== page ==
From an economic standpoint, many of the changes made so far by the Trump administration have been regulatory, not legislative. For all the media coverage on the health care battles, and now the tax reform battle, the real work has been down in the trenches, looking at regulations that constrain different industries and trying to repeal those deemed most onerous.
The latest change—which has received an unusually high profile—is the decision by the Federal Communications Commission (FCC) to repeal what are called the net neutrality rules. These rules required Internet service providers (ISPs), the companies that own and operate the wires and so forth that let people connect to the Internet, to provide a level playing field for all content providers. ISPs couldn’t, say, charge Netflix extra for streaming movies, or prohibit certain content providers that they disagreed with. Every provider had to be treated equally. With the repeal of the net neutrality rules, ISPs will now be able to charge different content providers different amounts and potentially block certain providers as well.
The arguments for and against net neutrality
The companies that argued for repeal made the case that Netflix, for example, is much more demanding than, say, a site that just provides text and should have to pay for that extra usage. They also argued that it costs to provide access to consumers, and ISPs should be compensated for that cost by the content providers.
Those against the repeal argued that this will effectively reduce the services available—many content providers may not be able to pay the fees the ISPs want—and raise costs for consumers, as the content providers that can pay will certainly want to pass the extra costs along to their customers.
A real-world analogy. The best way to think about this argument in real-world terms is to consider a supermarket. Supermarkets have limited shelf space, and food companies usually pay the supermarket (often quite a lot) for the ability to be on those shelves. Special locations, such as corners or end caps, cost more, as they are more visible to customers and lead to higher sales. Supermarkets argue that shelf space is a limited resource, that they own that real estate, and that, therefore, companies can and should pay for it.
And they do. The consequences are that customers pay higher prices—as the food companies recover what they paid the supermarket company—and have access to fewer choices. That new cereal, from the small company, probably won’t show up in a big chain supermarket for a while, if ever, while your toddler will keep seeing Lucky Charms all down the aisle.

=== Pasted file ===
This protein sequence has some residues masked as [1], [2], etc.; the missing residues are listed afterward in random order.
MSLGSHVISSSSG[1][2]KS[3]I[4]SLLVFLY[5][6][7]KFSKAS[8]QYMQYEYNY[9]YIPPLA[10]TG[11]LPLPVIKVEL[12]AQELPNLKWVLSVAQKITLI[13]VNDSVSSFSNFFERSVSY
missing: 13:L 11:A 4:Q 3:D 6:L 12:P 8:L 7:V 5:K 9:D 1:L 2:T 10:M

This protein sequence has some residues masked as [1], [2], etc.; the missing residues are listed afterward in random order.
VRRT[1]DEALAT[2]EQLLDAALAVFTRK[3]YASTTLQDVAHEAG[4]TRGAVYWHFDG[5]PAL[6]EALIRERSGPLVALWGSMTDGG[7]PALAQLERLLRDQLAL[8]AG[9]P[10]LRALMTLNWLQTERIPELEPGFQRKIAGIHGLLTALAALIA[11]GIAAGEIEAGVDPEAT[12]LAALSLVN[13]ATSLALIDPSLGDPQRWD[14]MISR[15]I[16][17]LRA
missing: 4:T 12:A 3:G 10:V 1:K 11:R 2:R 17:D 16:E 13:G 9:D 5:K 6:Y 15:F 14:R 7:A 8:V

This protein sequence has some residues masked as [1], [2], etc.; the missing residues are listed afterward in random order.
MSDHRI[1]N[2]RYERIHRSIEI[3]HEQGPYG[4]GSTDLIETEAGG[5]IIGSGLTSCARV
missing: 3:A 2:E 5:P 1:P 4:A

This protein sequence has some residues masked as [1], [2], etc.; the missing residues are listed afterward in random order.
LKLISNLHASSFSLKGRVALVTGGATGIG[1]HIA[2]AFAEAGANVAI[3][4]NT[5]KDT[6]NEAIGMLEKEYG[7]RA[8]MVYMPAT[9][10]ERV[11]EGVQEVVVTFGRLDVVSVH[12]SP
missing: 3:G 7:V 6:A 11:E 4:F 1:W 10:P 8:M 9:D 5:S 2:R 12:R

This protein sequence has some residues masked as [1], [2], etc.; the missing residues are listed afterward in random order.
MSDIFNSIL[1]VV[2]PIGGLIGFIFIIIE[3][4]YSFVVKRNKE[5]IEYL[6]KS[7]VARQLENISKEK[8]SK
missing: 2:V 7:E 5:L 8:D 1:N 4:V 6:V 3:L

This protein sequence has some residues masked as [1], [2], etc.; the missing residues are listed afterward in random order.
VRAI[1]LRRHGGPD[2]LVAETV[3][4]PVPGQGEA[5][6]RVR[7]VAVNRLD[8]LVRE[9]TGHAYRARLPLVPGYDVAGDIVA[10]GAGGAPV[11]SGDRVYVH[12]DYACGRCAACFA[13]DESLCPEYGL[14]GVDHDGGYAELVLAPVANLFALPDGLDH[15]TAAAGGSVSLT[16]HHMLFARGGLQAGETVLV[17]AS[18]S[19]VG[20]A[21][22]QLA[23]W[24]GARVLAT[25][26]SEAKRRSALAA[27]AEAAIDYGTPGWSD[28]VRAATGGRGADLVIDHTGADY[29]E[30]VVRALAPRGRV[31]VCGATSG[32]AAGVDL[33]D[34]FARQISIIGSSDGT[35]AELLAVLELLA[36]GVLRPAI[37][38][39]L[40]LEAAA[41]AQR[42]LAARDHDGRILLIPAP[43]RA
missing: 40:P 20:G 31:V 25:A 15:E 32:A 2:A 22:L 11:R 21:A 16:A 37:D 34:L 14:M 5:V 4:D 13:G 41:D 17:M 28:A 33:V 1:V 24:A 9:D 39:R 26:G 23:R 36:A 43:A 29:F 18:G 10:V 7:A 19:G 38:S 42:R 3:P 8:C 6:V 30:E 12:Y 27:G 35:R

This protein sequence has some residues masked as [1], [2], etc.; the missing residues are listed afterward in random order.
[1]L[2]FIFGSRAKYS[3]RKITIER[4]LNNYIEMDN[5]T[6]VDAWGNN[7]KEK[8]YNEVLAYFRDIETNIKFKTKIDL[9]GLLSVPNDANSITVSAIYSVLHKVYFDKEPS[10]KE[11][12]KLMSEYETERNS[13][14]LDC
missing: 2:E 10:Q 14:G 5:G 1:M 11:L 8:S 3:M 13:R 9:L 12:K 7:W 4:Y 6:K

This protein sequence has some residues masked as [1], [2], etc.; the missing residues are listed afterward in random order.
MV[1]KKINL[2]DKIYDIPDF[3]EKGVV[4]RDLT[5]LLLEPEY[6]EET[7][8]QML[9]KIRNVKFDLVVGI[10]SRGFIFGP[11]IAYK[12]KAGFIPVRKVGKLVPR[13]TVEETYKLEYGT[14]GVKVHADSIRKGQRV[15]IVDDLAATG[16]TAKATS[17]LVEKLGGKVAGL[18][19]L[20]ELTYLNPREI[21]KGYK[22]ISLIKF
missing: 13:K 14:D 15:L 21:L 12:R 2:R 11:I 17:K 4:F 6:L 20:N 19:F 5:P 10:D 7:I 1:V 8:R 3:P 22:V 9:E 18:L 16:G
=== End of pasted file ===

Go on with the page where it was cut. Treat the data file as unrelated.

There is nothing wrong with this; it is a long-standing business practice and makes a lot of sense given the limited shelf space available in a supermarket. It also contains the essence of the net neutrality repeal argument.
The opponents of the repeal, however, point out that shelf space on the Internet is not limited, and that the only effect of the repeal is to impose an artificial limit in order to create that supermarket pricing power. They also point out that while consumers have a choice of multiple supermarkets, they often have little or no choice for an ISP. When you combine that scarcity of ISPs with an artificial shortage of space for the content providers, you may never be able to get the equivalent of the new cereal and be stuck with Lucky Charms alone.
Another good comparison is the recent trend of putting toll lanes, which tend to be less crowded, on highways. If you want to pay more, you can go faster, but for the person who doesn’t, the driving will be slower. Expect to see real differences in service from content that can pay and content that can’t.
Cause and effect
Both sides in this argument have valid points, but from a consumer point of view, the effects are likely to be real and material for most of us: slower service and more limited choices. This could be interpreted as a political stance, but it isn’t—just simple cause and effect.